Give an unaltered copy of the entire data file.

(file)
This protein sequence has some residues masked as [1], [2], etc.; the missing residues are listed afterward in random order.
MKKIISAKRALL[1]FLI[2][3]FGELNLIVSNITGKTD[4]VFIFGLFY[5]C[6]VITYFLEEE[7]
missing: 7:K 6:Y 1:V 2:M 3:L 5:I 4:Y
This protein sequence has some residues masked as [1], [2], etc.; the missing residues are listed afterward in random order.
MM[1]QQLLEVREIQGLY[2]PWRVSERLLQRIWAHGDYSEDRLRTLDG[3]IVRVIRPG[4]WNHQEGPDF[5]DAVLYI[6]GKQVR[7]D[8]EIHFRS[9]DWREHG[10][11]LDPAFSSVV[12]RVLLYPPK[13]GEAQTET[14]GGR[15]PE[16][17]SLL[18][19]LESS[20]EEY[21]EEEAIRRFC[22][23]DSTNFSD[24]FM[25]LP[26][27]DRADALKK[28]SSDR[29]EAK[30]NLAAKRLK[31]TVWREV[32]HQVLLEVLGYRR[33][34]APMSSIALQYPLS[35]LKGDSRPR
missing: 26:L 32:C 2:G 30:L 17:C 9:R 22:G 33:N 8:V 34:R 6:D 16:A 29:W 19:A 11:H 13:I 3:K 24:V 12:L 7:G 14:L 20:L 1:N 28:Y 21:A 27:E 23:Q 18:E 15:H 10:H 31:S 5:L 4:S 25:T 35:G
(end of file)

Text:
This protein sequence has some residues masked as [1], [2], etc.; the missing residues are listed afterward in random order.
MKKIISAKRALL[1]FLI[2][3]FGELNLIVSNITGKTD[4]VFIFGLFY[5]C[6]VITYFLEEE[7]
missing: 7:K 6:Y 1:V 2:M 3:L 5:I 4:Y
This protein sequence has some residues masked as [1], [2], etc.; the missing residues are listed afterward in random order.
MM[1]QQLLEVREIQGLY[2]PWRVSERLLQRIWAHGDYSEDRLRTLDG[3]IVRVIRPG[4]WNHQEGPDF[5]DAVLYI[6]GKQVR[7]D[8]EIHFRS[9]DWREHG[10][11]LDPAFSSVV[12]RVLLYPPK[13]GEAQTET[14]GGR[15]PE[16][17]SLL[18][19]LESS[20]EEY[21]EEEAIRRFC[22][23]DSTNFSD[24]FM[25]LP[26][27]DRADALKK[28]SSDR[29]EAK[30]NLAAKRLK[31]TVWREV[32]HQVLLEVLGYRR[33][34]APMSSIALQYPLS[35]LKGDSRPR
missing: 26:L 32:C 2:G 30:L 17:C 9:R 22:G 33:N 8:V 34:R 6:D 16:A 29:W 19:A 11:H 13:I 3:K 24:V 12:L 7:G 14:L 20:L 1:N 28:Y 21:A 27:E 23:Q 18:E 15:H 10:H 31:S 5:L 4:S 25:T 35:G